As marijuana becomes more accepted in modern United States society and culture, a regular marijuana might be tempted to ignore the short- and long-term effects of marijuana on his or her health. THC, or “cannabis” is the active ingredient in marijuana. This ingredient affects everyone differently and generalizations about its effects are difficult to make, but observations and research have confirmed certain broader effects.
Marijuana’s short-term effects are apparent and range from euphoria and a sense of calmness to anxiety. These effects are easier to predict and control with medical and other marijuana strains that are purchased in controlled dispensaries. Marijuana that is purchased from street dealers and other illicit sources is often adulterated with other drugs and substances, which likely accounts for the diversity of marijuana’s reported short-term effects.
Researchers are slowly gaining a greater understanding of marijuana’s long-term effects. Like tobacco smoke, marijuana smoke irritates lung and bronchial tissue, and even light marijuana users report coughing, congestion and excessive phlegm production. Marijuana smoke does not contain the same carcinogens as tobacco smoke, but researchers suspect that it comprises other carcinogens.
As marijuana is absorbed into a user’s bloodstream, he can experience increased heart rate and dilation of blood vessels, which accounts for the smoker’s common red-eyed appearance that can last for up to three hours after marijuana use. Some research into marijuana use has also suggested that marijuana can suppress a user’s immune system and cause digestion problems.
Perhaps the most significant short- and long-term effect of marijuana use is on a user’s brain and nervous system. At a minimum, marijuana has been shown to create short-term memory loss. More significantly, a 2013 Northwestern University study that users who started smoking marijuana in their teens develop structural abnormalities in the parts of their brain that control memory formation, hunger and time perception. Those abnormalities will remain for several years after a user stops smoking marijuana. This research is supported by studies showing that a person who develops a marijuana habit while he or she is young is less likely to recover cognitive brain function over time. In other words, marijuana’s adverse effects are greater on a young person’s brain that is still developing and forming neural connections that are required to make intelligent decisions as that person gets older.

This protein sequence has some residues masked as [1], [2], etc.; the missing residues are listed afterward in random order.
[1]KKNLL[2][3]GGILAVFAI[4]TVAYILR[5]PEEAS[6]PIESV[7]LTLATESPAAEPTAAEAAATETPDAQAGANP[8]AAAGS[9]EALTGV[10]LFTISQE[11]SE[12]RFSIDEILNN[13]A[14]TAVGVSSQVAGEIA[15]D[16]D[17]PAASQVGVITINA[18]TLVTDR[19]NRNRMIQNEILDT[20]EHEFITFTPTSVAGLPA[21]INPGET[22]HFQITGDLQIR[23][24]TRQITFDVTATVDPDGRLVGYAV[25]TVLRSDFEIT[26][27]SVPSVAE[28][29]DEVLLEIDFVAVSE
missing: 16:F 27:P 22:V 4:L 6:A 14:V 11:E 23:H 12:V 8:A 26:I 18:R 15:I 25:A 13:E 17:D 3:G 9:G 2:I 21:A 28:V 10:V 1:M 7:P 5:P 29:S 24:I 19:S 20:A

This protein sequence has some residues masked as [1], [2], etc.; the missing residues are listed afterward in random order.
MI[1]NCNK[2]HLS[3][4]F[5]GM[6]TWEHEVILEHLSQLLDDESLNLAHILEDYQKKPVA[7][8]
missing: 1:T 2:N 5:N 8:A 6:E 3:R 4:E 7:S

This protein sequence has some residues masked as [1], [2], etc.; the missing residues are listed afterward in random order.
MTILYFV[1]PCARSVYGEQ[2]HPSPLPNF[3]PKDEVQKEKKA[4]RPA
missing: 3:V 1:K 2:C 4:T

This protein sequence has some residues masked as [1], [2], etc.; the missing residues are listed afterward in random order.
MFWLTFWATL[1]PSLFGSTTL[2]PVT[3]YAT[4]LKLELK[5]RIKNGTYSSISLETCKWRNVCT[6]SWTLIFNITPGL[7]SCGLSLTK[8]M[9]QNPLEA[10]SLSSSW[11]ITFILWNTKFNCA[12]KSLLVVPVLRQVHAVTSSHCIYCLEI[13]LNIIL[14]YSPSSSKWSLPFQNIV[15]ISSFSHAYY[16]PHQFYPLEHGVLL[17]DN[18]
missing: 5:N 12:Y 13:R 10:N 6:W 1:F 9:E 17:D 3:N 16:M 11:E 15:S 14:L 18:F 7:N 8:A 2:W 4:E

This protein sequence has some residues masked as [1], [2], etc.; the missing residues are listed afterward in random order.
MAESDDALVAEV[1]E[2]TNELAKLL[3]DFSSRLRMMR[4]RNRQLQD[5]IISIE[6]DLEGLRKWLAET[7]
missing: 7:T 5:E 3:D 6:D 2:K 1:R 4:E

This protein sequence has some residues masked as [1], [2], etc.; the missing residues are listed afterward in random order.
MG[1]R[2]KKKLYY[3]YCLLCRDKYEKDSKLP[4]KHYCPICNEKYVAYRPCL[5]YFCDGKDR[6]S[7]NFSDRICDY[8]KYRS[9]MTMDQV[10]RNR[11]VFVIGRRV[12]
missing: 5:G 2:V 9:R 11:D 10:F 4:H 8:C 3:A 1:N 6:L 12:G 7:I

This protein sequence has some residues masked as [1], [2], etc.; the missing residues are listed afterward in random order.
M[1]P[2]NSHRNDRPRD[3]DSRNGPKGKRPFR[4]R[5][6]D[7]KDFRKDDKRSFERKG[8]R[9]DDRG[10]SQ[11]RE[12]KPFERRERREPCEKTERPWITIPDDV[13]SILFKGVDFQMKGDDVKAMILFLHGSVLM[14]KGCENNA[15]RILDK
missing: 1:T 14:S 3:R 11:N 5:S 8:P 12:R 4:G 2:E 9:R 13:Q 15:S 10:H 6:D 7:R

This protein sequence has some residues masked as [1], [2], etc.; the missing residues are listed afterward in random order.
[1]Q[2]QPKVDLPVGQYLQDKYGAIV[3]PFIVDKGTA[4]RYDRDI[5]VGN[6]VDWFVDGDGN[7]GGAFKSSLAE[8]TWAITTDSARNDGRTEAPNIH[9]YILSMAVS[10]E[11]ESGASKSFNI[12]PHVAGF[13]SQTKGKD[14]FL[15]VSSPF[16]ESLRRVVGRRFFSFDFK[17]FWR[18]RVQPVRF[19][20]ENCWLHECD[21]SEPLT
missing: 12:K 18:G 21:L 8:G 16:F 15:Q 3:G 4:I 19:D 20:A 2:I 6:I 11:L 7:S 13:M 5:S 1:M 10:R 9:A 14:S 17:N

Further, a younger person who is experiencing symptoms of depression or anxiety might experience heightened symptoms when a marijuana high wears off. Many marijuana users report feeling tired and depressed following a bout of marijuana use. There is no definitive evidence of chemical dependency on marijuana, but a behavioral addiction to marijuana is not unusual among people suffering from depression.
Marijuana users should not equate trends toward marijuana decriminalization with a conclusion that marijuana use is safe. Like all substances that affect a person’s body and brain, marijuana can be dangerous and can expose users to unknown or unanticipated risks and dangers.
If you are concerned over your or a friend’s use of marijuana and have questions about the effects of that use, please call the staff and counselors at Hired Power at 800-910-9299 for answers to your questions and concerns. We can provide the information you need to make intelligent decisions about marijuana use and its effects on your body and brain.
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